By now, most WVU fans know about Kendall Hunter, Oklahoma State's star running back who exploded for 1548 yards and 16 TD this past season on just 271 carries, good for an average of 5.7 yards per tote.  What many fans probably don't know is that 2010 wasn't Hunter's first rodeo (Get it, WVUIE97?  OK St. Cowboys?  Rodeo?).  In 2008, Hunter had rushed for 1555 yards and 16 TD on just 241 carries, which is actually an average of 6.5 yards per attempt, before injuries limited his production in 2009.  So at least Hunter was a capable back.

In 2010, Oklahoma State had two other backs run for significant yardage:  Joseph Randle, who went for 452 yards on 82 carries, which is an average of 5.5, and 2 TD; and Jeremy Smith, who ran for 262 yards on 56 carries, an average of 4.7 yards, and 7 TD.  By contrast, WVU had 4 players carry the ball more than 50 times:  Devine (209-936-6); Ryan Clarke (80-291-8); Shawne Alston (56-248-0); and Geno Smith (106-217-0).  That doesn't include Tavon Austin, who had 15 carries for 159 yards and a touchdown, and others like Jock Sanders, Trey Johnson, and Daquan Hargrett, who saw spot duty. 

Based on Holgorsen's past at Oklahoma State and Houston, he's going to distribute the lion's share of the carries to a small group of the best playmakers.  Notably, that doesn't include the quarterback.  And while Geno Smith didn't fool anyone into thinking he was Pat White, Rasheed Marshall, Major Harris, or even Jarrett Brown last year, expect him to run even less this year.  So with Devine and Sanders both gone, the carries are going to fall among those leftover from the above group, plus talented newcomers Andrew Buie, Dustin Garrison, and Vernard Roberts.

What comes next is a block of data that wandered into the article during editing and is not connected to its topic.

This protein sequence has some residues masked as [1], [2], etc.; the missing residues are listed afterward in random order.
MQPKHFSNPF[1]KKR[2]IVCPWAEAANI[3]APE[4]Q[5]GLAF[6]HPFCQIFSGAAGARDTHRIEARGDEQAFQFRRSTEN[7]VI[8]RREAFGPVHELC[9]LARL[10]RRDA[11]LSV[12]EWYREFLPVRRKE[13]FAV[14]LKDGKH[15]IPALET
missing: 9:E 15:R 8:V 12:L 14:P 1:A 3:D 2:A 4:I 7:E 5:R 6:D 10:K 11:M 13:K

Here is how I expect the depth chart to look at the beginning of the season:

1.  Shawne Alston
2.  Ryan Clarke
3.  Andrew Buie
4.  Trey Johnson
5.  Daquan Hargrett

Frankly, that's not how I expect the depth chart to stay.  It seems like everyone is raving about Andrew Buie, and I fully expect him to come in and take over as the starting running back as the season wears on.  He's faster than Alston and Clarke and bigger than Johnson and Hargrett.  Think Quincy Wilson---strong, but with enough speed to break a long run every now and then. 

If Buie comes on midway through the season as expected, I would be surprised to see anyone pile up a 1,000 yard season, let alone anything close to Kendall Hunter's 1,500 yards.  However, I fully expect the final statistics to resemble the team totals from Holgorsen's previous teams listed above, just with the carries more evenly split among Alston and Buie, with Clarke continuing his role as a short yardage back.

That's not to say that none of the others could come on strong.  Early reports from spring practice have Hargrett and Johnson showing flashes early of being capable of producing.  And certainly Vernard Roberts has the talent to compete at this level, while Dustin Garrison has accomplished more at the high school level than any of them.  The more the guys on the lower portion of the depth chart improve and push the others, the better off the team will be in the long run.

While WVU's rushing attack may not look like the one you've grown accustomed to seeing with guys like Slaton and Devine in the backfield, it appears to be in good hands.  Hands capable of getting quality, efficient production from the running game despite being known primarily as a passing team.  WVU may not have a proven talent like Kendall Hunter returning, but with the talent we have returning and coming in this year, Mountaineer fans won't have to worry about the running backs any time soon.